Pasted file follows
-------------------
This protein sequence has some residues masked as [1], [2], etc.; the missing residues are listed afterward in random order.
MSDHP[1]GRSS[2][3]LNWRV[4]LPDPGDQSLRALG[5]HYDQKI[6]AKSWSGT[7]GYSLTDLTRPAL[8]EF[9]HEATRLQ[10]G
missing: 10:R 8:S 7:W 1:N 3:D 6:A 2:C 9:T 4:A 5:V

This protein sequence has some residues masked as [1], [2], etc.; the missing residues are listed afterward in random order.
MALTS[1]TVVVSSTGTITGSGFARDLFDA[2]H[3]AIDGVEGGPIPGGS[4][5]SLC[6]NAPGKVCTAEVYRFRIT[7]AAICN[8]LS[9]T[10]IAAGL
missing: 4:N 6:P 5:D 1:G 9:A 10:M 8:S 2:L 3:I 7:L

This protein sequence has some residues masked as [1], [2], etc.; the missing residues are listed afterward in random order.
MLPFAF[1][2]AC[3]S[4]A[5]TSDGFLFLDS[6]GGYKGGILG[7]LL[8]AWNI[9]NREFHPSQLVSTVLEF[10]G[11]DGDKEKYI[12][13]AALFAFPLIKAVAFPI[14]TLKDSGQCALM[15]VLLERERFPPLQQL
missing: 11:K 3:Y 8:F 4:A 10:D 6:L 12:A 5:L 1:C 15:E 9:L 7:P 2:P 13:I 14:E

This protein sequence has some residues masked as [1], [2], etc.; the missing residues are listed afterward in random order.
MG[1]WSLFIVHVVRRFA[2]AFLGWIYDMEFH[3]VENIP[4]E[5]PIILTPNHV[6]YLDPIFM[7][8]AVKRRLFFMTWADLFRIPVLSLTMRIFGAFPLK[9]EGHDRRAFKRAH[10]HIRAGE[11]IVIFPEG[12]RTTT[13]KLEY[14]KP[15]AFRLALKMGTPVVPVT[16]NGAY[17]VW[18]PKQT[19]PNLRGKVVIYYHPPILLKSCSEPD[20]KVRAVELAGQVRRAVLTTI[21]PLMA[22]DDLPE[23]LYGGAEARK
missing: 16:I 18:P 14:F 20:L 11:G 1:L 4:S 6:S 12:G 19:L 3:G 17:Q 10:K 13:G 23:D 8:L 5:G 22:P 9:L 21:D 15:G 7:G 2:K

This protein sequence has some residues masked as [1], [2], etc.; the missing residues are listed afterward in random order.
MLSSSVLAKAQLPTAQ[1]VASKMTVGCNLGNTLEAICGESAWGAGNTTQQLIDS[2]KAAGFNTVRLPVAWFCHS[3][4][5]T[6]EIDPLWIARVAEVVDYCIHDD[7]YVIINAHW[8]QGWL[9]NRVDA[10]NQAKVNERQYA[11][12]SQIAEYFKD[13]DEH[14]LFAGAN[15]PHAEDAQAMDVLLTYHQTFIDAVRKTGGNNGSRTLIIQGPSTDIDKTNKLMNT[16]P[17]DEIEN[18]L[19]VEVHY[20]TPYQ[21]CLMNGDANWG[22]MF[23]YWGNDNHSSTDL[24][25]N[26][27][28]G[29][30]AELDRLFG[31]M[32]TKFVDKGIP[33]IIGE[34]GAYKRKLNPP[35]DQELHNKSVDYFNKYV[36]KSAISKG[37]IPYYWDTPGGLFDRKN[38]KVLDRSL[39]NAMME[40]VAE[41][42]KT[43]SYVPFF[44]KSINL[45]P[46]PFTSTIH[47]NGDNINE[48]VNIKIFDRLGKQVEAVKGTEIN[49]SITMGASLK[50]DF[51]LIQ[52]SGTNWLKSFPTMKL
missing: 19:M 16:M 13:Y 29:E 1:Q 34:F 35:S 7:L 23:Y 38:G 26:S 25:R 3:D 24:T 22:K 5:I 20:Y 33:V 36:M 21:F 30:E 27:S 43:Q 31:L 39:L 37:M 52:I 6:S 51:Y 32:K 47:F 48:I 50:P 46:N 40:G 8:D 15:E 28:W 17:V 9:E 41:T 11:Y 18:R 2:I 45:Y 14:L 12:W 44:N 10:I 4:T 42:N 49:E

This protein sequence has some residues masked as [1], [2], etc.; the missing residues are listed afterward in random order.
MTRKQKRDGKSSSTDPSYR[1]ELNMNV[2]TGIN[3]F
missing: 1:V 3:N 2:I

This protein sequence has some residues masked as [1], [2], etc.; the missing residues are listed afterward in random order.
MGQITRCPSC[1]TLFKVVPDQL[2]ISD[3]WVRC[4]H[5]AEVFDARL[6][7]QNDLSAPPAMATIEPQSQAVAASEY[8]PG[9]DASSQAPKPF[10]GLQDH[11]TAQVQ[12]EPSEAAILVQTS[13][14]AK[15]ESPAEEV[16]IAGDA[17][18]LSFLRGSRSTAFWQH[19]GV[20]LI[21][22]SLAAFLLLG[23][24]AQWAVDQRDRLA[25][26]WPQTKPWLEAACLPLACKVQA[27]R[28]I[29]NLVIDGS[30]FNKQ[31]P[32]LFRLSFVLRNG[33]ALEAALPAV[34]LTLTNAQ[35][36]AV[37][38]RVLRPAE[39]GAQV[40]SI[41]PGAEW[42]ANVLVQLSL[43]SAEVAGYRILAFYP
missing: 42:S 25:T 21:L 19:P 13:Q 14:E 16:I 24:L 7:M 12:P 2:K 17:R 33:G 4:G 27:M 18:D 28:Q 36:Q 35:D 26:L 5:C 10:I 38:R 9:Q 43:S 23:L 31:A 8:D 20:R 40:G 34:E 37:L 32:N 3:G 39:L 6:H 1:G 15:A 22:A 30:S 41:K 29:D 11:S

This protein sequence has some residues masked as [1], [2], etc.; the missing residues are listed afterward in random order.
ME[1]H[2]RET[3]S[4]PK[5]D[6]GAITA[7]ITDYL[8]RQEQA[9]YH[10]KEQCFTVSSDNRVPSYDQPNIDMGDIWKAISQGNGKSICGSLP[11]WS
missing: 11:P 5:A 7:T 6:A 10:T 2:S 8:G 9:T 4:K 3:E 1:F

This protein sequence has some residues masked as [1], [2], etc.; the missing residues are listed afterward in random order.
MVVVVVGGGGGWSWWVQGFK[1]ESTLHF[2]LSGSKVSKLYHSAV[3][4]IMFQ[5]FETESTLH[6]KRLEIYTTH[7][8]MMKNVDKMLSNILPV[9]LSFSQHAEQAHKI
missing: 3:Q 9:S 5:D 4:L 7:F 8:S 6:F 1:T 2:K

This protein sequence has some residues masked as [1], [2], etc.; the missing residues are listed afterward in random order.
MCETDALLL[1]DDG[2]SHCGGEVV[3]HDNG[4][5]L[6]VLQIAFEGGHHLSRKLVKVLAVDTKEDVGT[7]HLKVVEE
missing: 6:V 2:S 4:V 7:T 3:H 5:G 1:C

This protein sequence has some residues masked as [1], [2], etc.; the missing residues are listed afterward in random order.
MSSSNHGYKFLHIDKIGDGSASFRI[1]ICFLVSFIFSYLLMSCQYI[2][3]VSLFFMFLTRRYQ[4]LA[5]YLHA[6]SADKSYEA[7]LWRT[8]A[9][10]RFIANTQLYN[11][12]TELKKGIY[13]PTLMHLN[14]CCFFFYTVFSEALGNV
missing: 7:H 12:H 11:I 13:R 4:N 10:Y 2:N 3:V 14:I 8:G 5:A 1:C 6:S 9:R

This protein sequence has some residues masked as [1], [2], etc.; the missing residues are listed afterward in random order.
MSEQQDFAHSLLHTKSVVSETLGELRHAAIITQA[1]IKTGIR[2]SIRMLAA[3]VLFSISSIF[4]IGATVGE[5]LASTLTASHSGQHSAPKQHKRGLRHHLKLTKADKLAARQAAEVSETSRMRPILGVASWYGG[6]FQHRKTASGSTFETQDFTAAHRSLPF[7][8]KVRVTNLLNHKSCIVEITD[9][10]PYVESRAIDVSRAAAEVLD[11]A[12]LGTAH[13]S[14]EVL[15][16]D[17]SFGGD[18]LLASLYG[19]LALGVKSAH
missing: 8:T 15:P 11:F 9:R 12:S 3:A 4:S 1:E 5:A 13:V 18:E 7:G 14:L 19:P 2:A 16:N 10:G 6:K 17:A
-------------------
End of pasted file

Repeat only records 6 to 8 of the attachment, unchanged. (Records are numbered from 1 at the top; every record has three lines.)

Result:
This protein sequence has some residues masked as [1], [2], etc.; the missing residues are listed afterward in random order.
MTRKQKRDGKSSSTDPSYR[1]ELNMNV[2]TGIN[3]F
missing: 1:V 3:N 2:I

This protein sequence has some residues masked as [1], [2], etc.; the missing residues are listed afterward in random order.
MGQITRCPSC[1]TLFKVVPDQL[2]ISD[3]WVRC[4]H[5]AEVFDARL[6][7]QNDLSAPPAMATIEPQSQAVAASEY[8]PG[9]DASSQAPKPF[10]GLQDH[11]TAQVQ[12]EPSEAAILVQTS[13][14]AK[15]ESPAEEV[16]IAGDA[17][18]LSFLRGSRSTAFWQH[19]GV[20]LI[21][22]SLAAFLLLG[23][24]AQWAVDQRDRLA[25][26]WPQTKPWLEAACLPLACKVQA[27]R[28]I[29]NLVIDGS[30]FNKQ[31]P[32]LFRLSFVLRNG[33]ALEAALPAV[34]LTLTNAQ[35][36]AV[37][38]RVLRPAE[39]GAQV[40]SI[41]PGAEW[42]ANVLVQLSL[43]SAEVAGYRILAFYP
missing: 42:S 25:T 21:L 19:P 13:Q 14:E 16:I 24:L 7:M 12:P 2:K 17:R 33:G 4:G 27:M 18:D 28:Q 36:Q 35:D 26:L 5:C 10:I 38:R 9:Q 43:S 23:L 31:A 8:D 20:R 40:G 34:E 37:L 32:N 3:G 39:L 6:H 1:G 15:A 22:A 30:S 41:K 29:D 11:S

This protein sequence has some residues masked as [1], [2], etc.; the missing residues are listed afterward in random order.
ME[1]H[2]RET[3]S[4]PK[5]D[6]GAITA[7]ITDYL[8]RQEQA[9]YH[10]KEQCFTVSSDNRVPSYDQPNIDMGDIWKAISQGNGKSICGSLP[11]WS
missing: 11:P 5:A 7:T 6:A 10:T 2:S 8:G 9:T 4:K 3:E 1:F